["Fred", "George"],
["Harry", "Rita"],
["Fred", "Ginny"],
["Tom", "Ginny"],
["Harry", "Ginny"],
["Harry", "George"],
["Frank", "Ginny"],
["Marge", "Rita"],
["Fred", "Rita"]
]
```

```
G = nx.Graph()
G.add_edges_from(rels)
nx.draw_networkx(G)
plt.show()
```

A common problem in graph theory is calculating the shortest distance to individuals. A good way to think about this is with the classic game `Seven Degrees of Kevin Bacon`

. If we wanted to know the shortest distance between Fred and Rita, we could realistically look at the graph above and figure that out. But what if we had thousands of nodes? What about millions? These are real-world problems that cannot be solved practically by simple human observation. NetworkX preserves the network as a graph that it can walk to easily identify the shortest path between two nodes at any given point. To calculate this, we cna use `nx.shortest_path()`

. This will take three arguments, the graph in which the nodes are found and the source node and target node. The result will be a list of the source node, followed by all **brokers** or intermediaries between the source and target node. These brokers will be followed by the target node.

```
nx.shortest_path(G, 'Fred', 'Marge')
```

```
['Fred', 'Rita', 'Marge']
```

## 3.2.4. Calculating Connections#

Another common task in graph analysis is understanding the **degree**, or number of connections, a node as at any given moment. This allows us to understand the role an individual plays within a network. Nodes with higher degree values often indicate a higher degree of importance in the data, though this is not always the case. In humanities-based inquiry, we frequently work with imperfect or incomplete data due to losses in the historical record. It is important, therefore, to understand a degree value as a reflection of extant data, not a reflection of certain importance.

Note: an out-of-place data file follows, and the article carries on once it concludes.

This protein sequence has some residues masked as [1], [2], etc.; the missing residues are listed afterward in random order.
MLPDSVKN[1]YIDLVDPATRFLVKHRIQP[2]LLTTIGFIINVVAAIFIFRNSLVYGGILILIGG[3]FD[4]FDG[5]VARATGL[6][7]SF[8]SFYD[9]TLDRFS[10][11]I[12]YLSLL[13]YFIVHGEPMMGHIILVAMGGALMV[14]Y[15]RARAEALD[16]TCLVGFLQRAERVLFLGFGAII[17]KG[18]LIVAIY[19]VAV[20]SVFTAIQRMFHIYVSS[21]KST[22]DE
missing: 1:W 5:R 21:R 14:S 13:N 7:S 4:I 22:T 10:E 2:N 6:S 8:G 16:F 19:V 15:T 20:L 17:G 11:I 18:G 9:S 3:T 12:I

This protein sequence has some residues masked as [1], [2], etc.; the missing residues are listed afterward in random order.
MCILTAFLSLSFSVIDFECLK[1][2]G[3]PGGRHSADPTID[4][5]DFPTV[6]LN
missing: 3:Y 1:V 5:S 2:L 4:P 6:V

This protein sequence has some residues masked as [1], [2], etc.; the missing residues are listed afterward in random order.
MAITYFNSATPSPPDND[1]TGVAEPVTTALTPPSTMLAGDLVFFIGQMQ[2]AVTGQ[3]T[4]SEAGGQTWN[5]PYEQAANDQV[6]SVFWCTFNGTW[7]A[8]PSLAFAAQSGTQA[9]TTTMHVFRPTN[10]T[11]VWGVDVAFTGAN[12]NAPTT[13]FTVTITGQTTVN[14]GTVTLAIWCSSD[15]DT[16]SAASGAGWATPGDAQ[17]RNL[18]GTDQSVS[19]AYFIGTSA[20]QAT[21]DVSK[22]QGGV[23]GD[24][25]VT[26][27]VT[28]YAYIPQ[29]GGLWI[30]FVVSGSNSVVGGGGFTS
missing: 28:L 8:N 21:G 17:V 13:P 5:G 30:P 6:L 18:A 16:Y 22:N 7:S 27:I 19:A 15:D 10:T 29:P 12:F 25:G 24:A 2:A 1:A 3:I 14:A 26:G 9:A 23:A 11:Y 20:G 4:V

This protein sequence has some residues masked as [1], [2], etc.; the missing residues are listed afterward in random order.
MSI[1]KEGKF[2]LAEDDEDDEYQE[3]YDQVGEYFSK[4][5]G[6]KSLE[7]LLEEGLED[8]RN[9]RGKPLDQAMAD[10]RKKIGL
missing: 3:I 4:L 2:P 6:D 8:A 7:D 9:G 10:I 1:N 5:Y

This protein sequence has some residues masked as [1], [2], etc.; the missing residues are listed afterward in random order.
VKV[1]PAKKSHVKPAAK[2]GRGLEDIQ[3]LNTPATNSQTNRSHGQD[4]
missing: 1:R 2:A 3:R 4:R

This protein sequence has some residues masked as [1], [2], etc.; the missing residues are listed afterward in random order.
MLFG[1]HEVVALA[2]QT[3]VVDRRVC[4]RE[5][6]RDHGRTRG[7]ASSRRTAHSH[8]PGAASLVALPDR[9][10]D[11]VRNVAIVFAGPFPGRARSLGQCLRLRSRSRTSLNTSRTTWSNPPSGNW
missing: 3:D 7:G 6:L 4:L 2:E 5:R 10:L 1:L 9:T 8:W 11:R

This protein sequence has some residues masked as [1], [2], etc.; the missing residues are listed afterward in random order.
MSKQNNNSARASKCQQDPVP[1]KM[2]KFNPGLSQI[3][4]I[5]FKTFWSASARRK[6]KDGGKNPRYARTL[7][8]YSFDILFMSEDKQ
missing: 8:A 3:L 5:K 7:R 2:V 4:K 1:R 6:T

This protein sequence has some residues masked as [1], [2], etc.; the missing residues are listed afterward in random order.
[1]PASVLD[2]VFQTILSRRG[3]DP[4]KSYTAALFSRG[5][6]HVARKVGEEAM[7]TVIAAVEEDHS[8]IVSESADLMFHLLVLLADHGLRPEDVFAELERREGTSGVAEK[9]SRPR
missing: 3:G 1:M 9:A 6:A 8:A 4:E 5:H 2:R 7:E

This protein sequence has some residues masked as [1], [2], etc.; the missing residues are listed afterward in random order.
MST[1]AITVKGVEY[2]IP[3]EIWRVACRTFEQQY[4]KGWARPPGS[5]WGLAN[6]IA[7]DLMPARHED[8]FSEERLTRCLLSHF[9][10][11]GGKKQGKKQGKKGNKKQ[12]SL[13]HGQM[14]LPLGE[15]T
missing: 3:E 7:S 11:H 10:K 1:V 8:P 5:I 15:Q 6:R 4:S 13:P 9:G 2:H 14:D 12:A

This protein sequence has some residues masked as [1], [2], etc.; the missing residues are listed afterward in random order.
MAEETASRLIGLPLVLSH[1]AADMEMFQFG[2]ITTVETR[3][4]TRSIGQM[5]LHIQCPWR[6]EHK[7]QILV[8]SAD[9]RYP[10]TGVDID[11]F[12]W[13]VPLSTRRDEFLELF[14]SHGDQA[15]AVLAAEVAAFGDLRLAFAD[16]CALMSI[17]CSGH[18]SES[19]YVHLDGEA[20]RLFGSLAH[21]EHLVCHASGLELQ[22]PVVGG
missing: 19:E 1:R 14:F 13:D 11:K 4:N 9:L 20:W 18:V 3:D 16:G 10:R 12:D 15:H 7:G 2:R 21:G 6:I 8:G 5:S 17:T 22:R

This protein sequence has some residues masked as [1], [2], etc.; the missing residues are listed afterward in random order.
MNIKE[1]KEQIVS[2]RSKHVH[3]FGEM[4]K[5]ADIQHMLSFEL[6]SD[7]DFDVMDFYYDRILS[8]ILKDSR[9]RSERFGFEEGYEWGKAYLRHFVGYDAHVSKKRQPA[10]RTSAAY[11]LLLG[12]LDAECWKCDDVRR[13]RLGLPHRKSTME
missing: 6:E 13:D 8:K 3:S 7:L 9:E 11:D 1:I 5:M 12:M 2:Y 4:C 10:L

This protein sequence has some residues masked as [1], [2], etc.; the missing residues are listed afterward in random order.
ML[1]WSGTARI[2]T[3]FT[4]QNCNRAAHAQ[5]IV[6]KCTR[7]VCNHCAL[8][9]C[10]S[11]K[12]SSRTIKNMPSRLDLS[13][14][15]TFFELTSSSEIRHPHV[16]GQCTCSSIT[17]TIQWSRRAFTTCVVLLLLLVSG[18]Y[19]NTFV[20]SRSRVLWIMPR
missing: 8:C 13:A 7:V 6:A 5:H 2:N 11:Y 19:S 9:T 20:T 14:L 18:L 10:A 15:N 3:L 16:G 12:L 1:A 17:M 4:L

We can calculate a node’s degree value with `nx.degree()`

which will take two arguments, the graph in which the node is found and the node for whom we seek a degree value.

```
nx.degree(G, "Fred")
```

```
3
```

## 3.2.5. Identifying Major Actors in a Network#

Another way to understand a specific node’s role in a network, is to calculate a node’s **centrality**, or degree of focus, in a network. We can calculate and grab the centrality of all nodes in our graph with `nx.degree_centrality()`

. This will take a single argument, our graph. It will return a dictionary whose keys are each node and whose values are each node’s centrality score. The higher the number, the more significant role that particular node plays in the graph.

```
centrality = nx.degree_centrality(G)
centrality
```

```
{'Fred': 0.42857142857142855,
'George': 0.2857142857142857,
'Harry': 0.42857142857142855,
'Rita': 0.42857142857142855,
'Ginny': 0.5714285714285714,
'Tom': 0.14285714285714285,
'Frank': 0.14285714285714285,
'Marge': 0.14285714285714285}
```

## 3.2.6. Limitations of Matplotlib and NetworkX#

While NetworkX is quite useful for creating the data necessary to draw quick and (with practice) quality graphs via Matplotlib, this is largely suited to smaller networks. Often, when we are working with larger datasets of networks it will be important to visualize those networks more dynamically, where users can zoom in, zoom out, and select certain nodes. Most of these types of graphs are designed and implemented in JavaScript.

The graphs designed in JavaScript have the advantage of being able to be opened in any browser and distributed across the web or embedded in any website. Fortunately, the Python library PyVis allows us to produce JavaScript-based graphs with Python code.